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York and Lancaster Regiment War Memorial

A Grade II Listed Building in Broomhill and Sharrow Vale, Sheffield

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Latitude: 53.3813 / 53°22'52"N

Longitude: -1.4906 / 1°29'26"W

OS Eastings: 433984

OS Northings: 387277

OS Grid: SK339872

Mapcode National: GBR 9BK.XQ

Mapcode Global: WHDDP.28GP

Entry Name: York and Lancaster Regiment War Memorial

Listing Date: 28 June 1973

Last Amended: 30 April 2015

Grade: II

Source: Historic England

Source ID: 1270765

English Heritage Legacy ID: 457341

Location: Sheffield, S10

County: Sheffield

Electoral Ward/Division: Broomhill and Sharrow Vale

Parish: Non Civil Parish

Built-Up Area: Sheffield

Traditional County: Yorkshire

Lieutenancy Area (Ceremonial County): South Yorkshire

Church of England Parish: Sheffield Broomhill St Mark

Church of England Diocese: Sheffield

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Regimental war memorial. 1923 to designs by Roy Smith, sculptors G N Morewood, Roy Smith and Francis Jahn; cast by Parlanti's bronze foundry. Granite ashlar and bronze figures.


Regimental war memorial. 1923 to designs by Roy Smith, sculptors G N Morewood, Roy Smith and Francis Jahn; cast by Parlanti's bronze foundry. Granite ashlar and bronze figures.

PLAN: an obelisk topped by a winged Victory figure and standing on an inscribed pedestal set on a four-lobed base. The east and west lobes have life-size standing figures of an officer and a private soldier on square plinths. The north and south lobes have piled trophies. The four-lobed base stands on a rectangular, stepped plinth with square pedestals with pyramidal caps to each corner.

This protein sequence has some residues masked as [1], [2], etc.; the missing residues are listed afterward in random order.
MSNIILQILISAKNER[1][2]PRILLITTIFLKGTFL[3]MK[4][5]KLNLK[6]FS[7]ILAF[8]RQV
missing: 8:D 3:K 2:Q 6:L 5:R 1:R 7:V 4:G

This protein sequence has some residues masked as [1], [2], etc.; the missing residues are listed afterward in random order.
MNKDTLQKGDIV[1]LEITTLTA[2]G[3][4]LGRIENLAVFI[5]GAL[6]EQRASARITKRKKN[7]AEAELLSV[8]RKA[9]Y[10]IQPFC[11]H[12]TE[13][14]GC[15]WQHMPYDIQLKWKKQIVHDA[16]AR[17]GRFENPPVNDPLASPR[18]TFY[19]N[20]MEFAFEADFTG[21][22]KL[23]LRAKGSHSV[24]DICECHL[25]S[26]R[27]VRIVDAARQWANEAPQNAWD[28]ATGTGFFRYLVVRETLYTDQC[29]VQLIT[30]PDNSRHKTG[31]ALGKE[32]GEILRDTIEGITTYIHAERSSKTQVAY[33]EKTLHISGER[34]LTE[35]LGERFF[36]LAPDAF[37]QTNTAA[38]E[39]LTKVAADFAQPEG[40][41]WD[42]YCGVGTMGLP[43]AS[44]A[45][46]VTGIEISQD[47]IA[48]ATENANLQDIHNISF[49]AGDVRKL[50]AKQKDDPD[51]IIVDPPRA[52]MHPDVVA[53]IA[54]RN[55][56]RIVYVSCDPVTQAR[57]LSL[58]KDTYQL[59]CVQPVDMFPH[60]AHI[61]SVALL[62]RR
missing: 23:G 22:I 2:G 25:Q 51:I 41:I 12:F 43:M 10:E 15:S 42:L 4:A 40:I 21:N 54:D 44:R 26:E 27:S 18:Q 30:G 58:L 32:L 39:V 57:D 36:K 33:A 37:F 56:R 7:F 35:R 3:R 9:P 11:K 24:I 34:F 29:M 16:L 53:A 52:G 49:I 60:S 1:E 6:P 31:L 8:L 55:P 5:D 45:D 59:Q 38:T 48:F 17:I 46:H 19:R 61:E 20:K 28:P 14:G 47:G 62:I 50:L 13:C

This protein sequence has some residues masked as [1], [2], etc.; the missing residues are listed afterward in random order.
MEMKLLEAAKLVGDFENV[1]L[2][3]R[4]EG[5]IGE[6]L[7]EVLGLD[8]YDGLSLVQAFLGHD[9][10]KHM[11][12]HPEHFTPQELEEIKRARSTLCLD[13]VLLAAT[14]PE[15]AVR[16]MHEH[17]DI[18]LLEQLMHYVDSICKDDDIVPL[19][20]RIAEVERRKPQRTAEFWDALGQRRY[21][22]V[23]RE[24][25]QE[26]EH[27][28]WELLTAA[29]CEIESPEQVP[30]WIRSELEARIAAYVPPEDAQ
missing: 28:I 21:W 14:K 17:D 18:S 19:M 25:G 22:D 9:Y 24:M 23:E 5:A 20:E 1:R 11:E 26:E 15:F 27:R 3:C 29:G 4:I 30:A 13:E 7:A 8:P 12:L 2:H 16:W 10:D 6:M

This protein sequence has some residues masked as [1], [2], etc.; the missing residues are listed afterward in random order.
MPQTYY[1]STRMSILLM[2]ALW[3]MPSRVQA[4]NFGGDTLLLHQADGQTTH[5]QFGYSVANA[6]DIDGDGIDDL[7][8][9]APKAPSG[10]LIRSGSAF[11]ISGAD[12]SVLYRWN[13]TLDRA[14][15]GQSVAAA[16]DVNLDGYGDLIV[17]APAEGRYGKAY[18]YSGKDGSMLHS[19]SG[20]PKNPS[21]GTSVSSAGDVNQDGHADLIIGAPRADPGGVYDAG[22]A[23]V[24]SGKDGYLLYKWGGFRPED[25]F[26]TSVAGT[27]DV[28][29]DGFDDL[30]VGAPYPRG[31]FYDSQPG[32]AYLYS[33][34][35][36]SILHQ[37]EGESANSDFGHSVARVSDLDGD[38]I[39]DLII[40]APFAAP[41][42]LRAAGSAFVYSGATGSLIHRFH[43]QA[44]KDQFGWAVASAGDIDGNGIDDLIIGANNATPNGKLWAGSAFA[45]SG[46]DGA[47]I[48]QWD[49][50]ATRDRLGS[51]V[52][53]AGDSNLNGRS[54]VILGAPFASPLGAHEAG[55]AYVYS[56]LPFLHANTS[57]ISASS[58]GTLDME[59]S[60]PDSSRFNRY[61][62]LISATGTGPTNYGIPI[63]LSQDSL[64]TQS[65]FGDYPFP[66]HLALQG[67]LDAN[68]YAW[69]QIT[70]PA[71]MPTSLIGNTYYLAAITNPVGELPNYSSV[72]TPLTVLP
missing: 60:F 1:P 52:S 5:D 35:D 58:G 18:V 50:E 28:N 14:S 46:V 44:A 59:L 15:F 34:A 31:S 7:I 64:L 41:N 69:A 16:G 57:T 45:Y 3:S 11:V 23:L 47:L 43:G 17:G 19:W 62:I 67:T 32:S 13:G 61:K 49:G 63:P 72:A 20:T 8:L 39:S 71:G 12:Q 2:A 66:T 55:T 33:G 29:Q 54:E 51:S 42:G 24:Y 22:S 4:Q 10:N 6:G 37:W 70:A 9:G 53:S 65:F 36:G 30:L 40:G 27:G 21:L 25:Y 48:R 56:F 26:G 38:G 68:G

DESCRIPTION: the war memorial stands at the south end of Weston Park; the York and Lancaster Regiment's 1903 Boer War memorial (Grade II) stands adjacent on its east side. At the centre of the memorial is a tall, tapering obelisk with a blocky entablature band on which stands a bronze allegorical figure representing Victory. The winged female figure draped in a flowing robe holds a laurel wreath in her outstretched right hand and a palm frond in her left hand. At the base of the obelisk the north face has a relief carving of the Regimental badge of a tiger and union rose of Lancashire and Yorkshire, and the south face has a relief carving of a garter with the regimental motto Honi Soit Qui Mal Y Pense (Shame on Him Who Thinks Evil of It) encompassing the lion and crown crest of the Royal Coat of Arms of the United Kingdom. The obelisk stands on a deep, square pedestal. The north face is inscribed 'TO THE EVERLASTING HONOUR / AND GLORY OF THE 8814 OFFICERS / NON-COMMISSIONED OFFICERS AND / MEN OF THE YORK AND LANCASTER / REGIMENT WHO FELL IN THE GREAT / WAR 1914-1919'. On the north and south sides of the pedestal are stepped lobes. The upper lobes are surmounted by relief carvings of regimental regalia of items of uniform, weapons, ammunition, flags, drum and trumpet. The lower lobe on the north side is inscribed 'ALSO OF / 1222 / MEMBERS OF THE REGIMENT / WHO FELL IN THE WAR / 1939-1945'. The lobes on the east and west sides stand on the platform formed by the rectangular, stepped plinth. Standing on square plinths on these lobes are two life-size bronze figures. The west figure depicts a private soldier in contemporary battle uniform with a Lee-Enfield rifle slung over his right shoulder and carrying kit including his tin helmet on his back. The front of the base of the statue is inscribed G N MOREWOOD. The side is inscribed E J PARLANTI FOUNDER, LONDON. The east figure depicts an officer, also dressed in contemporary battle uniform, wearing his tin helmet and carrying a pistol in his right hand. The front of the base of the statue is inscribed ROY SMITH, and the side is inscribed E J PARLANTI FOUNDER, LONDON. At each corner of the large, rectangular plinth is a low, square pedestal with a shallow, pyramidal cap. The pedestals flank four steps on all sides.